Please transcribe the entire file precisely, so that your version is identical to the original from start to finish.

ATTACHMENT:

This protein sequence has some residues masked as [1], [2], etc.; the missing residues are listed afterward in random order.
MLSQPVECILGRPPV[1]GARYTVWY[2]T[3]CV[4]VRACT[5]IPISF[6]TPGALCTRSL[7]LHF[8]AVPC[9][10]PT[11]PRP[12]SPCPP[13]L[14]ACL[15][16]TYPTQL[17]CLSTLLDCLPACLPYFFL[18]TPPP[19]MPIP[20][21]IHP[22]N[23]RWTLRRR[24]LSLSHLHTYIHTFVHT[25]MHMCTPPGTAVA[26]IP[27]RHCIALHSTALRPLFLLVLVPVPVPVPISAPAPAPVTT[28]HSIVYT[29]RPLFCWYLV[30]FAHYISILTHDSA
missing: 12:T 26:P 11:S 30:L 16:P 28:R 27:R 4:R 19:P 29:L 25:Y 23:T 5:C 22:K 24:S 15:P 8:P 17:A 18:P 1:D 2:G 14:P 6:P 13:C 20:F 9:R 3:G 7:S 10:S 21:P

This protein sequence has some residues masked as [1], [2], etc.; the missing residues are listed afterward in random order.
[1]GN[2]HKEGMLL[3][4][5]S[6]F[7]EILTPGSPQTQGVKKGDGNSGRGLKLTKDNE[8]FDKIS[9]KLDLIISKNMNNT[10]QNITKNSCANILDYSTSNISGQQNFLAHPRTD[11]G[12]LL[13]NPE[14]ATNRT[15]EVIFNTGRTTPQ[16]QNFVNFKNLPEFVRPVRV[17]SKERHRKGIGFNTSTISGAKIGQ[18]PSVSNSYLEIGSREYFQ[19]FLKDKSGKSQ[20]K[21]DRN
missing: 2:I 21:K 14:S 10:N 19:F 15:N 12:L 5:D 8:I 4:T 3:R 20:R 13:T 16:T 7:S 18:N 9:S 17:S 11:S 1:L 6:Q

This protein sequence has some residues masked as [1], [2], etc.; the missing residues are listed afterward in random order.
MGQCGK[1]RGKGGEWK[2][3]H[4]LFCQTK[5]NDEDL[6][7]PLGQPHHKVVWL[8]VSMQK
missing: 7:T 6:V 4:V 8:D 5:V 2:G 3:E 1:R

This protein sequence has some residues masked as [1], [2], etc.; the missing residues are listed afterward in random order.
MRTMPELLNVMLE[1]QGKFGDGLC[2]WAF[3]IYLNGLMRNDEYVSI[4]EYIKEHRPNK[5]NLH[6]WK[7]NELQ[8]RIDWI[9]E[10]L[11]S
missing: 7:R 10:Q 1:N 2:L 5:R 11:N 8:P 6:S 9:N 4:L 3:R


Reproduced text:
This protein sequence has some residues masked as [1], [2], etc.; the missing residues are listed afterward in random order.
MLSQPVECILGRPPV[1]GARYTVWY[2]T[3]CV[4]VRACT[5]IPISF[6]TPGALCTRSL[7]LHF[8]AVPC[9][10]PT[11]PRP[12]SPCPP[13]L[14]ACL[15][16]TYPTQL[17]CLSTLLDCLPACLPYFFL[18]TPPP[19]MPIP[20][21]IHP[22]N[23]RWTLRRR[24]LSLSHLHTYIHTFVHT[25]MHMCTPPGTAVA[26]IP[27]RHCIALHSTALRPLFLLVLVPVPVPVPISAPAPAPVTT[28]HSIVYT[29]RPLFCWYLV[30]FAHYISILTHDSA
missing: 12:T 26:P 11:S 30:L 16:P 28:R 27:R 4:R 19:P 29:L 25:Y 23:T 5:C 22:K 24:S 15:P 8:P 17:A 18:P 1:D 2:G 14:P 6:P 13:C 20:F 9:R 3:G 7:S 10:S 21:P

This protein sequence has some residues masked as [1], [2], etc.; the missing residues are listed afterward in random order.
[1]GN[2]HKEGMLL[3][4][5]S[6]F[7]EILTPGSPQTQGVKKGDGNSGRGLKLTKDNE[8]FDKIS[9]KLDLIISKNMNNT[10]QNITKNSCANILDYSTSNISGQQNFLAHPRTD[11]G[12]LL[13]NPE[14]ATNRT[15]EVIFNTGRTTPQ[16]QNFVNFKNLPEFVRPVRV[17]SKERHRKGIGFNTSTISGAKIGQ[18]PSVSNSYLEIGSREYFQ[19]FLKDKSGKSQ[20]K[21]DRN
missing: 2:I 21:K 14:S 10:N 19:F 15:N 12:L 5:D 8:I 4:T 3:R 20:R 13:T 16:T 7:S 18:N 9:S 17:S 11:S 1:L 6:Q

This protein sequence has some residues masked as [1], [2], etc.; the missing residues are listed afterward in random order.
MGQCGK[1]RGKGGEWK[2][3]H[4]LFCQTK[5]NDEDL[6][7]PLGQPHHKVVWL[8]VSMQK
missing: 7:T 6:V 4:V 8:D 5:V 2:G 3:E 1:R

This protein sequence has some residues masked as [1], [2], etc.; the missing residues are listed afterward in random order.
MRTMPELLNVMLE[1]QGKFGDGLC[2]WAF[3]IYLNGLMRNDEYVSI[4]EYIKEHRPNK[5]NLH[6]WK[7]NELQ[8]RIDWI[9]E[10]L[11]S
missing: 7:R 10:Q 1:N 2:L 5:R 11:N 8:P 6:S 9:N 4:L 3:R